swanky, traveling by Baba's order in 2nd class, Chanji in 3rd class, coming along to see if I was O.K. at each station. The Ghats very green and striking.
Adi Jr. met us at Poona, and we slept in the 2nd class waiting room at the station. Next morning, Adi took us to see his and Baba's mother, and the house where Baba spent his youth; also Babajan's Tomb. I had always visualized this latter as being at the edge of the town and not in the centre, as it, in fact, is. Shivaji's fortress at Poona is impressive, and gives the city a feeling of historical importance. They took me also to Parvati's temple on hill, and the weir on the river, where Babajan used often to come and sit, under a tree at its side. Adi Sr. met us at Ahmednagar, and soon after arriving at the ashram, I went in to Baba. It was good to see him again after so long. He certainly looks better here then he did in Cannes when I saw him last.
Baba ordered me to take care of my health, and incur no hardships, physical or mental, not to worry, and to tell him of anything which is on my mind or worrying me. Secondly, I am not to worry about thoughts, good or bad, but am not to put the bad ones into action. I am sleeping in Baba's little house, a feeling of him there, and really everywhere here; especially, perhaps, on the hill, a lovely place, all of it.
Baba orders Nilu, myself, and Ramju to go by car to Nasik to see the retreat there, stopping at one or two places on the way; from Nasik, Nilu and I go by rail to Sholapur, where Baba will stay for a week or two before going on to Mysore.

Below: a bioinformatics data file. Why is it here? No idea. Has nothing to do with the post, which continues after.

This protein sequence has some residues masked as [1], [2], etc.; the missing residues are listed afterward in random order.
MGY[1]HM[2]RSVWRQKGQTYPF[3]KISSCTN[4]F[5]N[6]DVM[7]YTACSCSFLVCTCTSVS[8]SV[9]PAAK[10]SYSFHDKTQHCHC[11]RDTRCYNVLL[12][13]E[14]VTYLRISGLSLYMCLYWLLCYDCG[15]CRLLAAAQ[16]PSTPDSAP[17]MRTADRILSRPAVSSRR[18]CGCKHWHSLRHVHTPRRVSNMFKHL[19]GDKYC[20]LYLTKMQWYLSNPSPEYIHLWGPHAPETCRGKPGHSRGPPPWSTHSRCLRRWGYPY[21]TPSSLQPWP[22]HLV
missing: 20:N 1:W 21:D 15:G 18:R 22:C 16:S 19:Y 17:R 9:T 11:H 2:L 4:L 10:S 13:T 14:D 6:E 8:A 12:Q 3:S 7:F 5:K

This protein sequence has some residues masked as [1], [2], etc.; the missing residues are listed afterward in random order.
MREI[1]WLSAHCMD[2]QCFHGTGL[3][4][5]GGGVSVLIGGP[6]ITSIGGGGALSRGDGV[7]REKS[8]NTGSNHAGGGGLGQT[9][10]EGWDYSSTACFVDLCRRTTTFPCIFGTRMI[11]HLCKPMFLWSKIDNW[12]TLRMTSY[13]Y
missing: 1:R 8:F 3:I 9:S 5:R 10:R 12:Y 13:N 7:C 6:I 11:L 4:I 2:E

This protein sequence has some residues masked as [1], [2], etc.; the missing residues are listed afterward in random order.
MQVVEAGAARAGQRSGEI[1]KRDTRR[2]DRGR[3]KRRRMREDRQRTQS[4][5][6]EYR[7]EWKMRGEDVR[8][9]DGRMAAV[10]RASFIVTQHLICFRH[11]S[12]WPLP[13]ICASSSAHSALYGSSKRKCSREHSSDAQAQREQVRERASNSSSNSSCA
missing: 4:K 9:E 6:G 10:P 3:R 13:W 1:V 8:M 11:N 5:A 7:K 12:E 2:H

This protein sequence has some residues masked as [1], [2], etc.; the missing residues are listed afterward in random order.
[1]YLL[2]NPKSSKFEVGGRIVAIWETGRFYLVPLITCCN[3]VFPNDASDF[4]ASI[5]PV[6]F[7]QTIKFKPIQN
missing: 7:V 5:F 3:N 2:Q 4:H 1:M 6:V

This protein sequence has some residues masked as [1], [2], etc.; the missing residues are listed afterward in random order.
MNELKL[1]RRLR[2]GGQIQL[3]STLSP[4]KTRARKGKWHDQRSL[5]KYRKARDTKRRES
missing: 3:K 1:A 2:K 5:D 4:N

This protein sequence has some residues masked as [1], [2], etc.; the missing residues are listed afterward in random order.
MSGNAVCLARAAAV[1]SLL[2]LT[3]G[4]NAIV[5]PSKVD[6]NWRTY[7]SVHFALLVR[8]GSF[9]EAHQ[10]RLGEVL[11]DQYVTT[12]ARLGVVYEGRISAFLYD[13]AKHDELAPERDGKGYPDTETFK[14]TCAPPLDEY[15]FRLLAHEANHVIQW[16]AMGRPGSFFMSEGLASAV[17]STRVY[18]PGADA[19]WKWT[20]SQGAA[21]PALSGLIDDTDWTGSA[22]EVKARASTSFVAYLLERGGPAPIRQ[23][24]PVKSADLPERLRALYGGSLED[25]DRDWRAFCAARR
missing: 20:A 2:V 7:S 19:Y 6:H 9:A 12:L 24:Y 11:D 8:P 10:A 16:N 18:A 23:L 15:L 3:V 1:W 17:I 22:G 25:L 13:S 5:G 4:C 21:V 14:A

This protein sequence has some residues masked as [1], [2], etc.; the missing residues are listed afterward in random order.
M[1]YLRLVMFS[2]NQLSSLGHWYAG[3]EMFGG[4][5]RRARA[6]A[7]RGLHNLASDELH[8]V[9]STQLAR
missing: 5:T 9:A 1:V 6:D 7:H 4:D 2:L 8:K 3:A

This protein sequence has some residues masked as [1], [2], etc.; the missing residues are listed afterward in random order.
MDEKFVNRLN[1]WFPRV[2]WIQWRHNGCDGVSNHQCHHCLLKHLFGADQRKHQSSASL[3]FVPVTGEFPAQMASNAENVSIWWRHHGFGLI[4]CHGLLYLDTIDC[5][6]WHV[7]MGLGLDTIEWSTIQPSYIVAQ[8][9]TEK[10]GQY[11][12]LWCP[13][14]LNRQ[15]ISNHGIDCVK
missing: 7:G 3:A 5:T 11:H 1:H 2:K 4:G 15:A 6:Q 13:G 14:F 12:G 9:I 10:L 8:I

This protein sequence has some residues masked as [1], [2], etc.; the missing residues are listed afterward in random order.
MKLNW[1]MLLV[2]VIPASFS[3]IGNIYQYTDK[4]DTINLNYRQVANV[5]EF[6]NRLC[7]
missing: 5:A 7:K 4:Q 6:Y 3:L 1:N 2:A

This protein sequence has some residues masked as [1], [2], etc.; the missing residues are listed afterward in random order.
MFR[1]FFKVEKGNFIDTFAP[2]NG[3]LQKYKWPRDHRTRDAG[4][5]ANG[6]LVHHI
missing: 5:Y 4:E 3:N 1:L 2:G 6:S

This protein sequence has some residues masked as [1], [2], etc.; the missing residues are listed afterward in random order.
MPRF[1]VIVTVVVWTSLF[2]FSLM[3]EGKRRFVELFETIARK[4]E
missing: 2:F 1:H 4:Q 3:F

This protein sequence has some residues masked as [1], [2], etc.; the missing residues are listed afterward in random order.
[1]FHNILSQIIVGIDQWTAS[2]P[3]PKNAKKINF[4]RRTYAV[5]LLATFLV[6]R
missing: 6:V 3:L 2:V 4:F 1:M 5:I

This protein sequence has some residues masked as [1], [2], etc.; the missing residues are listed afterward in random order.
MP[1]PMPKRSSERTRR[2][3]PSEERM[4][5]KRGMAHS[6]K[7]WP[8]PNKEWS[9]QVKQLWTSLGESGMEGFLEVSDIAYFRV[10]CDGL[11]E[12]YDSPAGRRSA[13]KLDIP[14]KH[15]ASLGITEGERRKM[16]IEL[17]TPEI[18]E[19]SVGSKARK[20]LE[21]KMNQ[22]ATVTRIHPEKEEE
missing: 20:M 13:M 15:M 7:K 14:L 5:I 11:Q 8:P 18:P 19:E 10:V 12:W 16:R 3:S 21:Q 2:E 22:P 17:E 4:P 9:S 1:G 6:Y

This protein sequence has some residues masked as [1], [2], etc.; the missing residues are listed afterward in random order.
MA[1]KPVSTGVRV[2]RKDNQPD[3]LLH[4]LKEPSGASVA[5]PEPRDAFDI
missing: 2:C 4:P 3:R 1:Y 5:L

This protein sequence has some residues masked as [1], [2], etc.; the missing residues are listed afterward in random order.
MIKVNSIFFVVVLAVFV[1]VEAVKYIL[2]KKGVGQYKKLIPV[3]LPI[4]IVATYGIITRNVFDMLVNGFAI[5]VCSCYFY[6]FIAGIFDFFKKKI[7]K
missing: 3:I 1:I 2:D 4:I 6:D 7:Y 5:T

I went up the hill yesterday. Baba showed me all over it; the Westerners' dormitory is (interesting).
Have you ever slept with baby pigs in a pen in your bedroom? Well, there are two up there — very clean, of course, cleaned twice a day; and, as well, there are 3 monkeys, 3 dogs, and some birds! All Elizabeth's pets — Baba says she likes looking after them; she may soon have a baby camel!
The place where Baba meditated for one year in 1929 is covered over with a dome and painted inside by the Merten's painter friend, Helen Dahm, quite effective.
Baba orders me to eat 3 peaches a day for my health; they spoil me rather with special foods, although the Indian foods suit me well and I like them.
We have been checking up on the instruments and drugs in the hospital on the hill prior to sending them all to Mysore.
1/8/39: Last night, Baba came down to the men's ashram and played the Chinese card game with all of us: the losers get a little tap with a cane from Baba on the backside; all very good fun.
Baba pulls everyone's leg and he gives many nicknames: for example, "bigheaded pig". Padri is the "lamppost"; Kaka is "Popeye"; Chanji, the "monkey", with tail and all. I haven't yet got an undignified name from Baba, but no doubt it will come someday; at least I hope so.
4/8/39: The last day at Meherabad was a bit of a rush, with the new deed for settling Baba’s attorneys, etc. being signed.
In the evening, we all played ping-pong with Baba. He plays very fast, hitting the ball hard. No rules, no scoring: he says the ball, racquets, talk and play are all "Chanji", which means higgledy-piggledy, and all in a mess — poor Chanji! Later we were all given peaches by Baba.
A letter from Mr. Workingboxwala of Nasik was read to Baba describing a sannyasin who seemed a bit hazy in the head and who, on being shown Baba’s photo and asked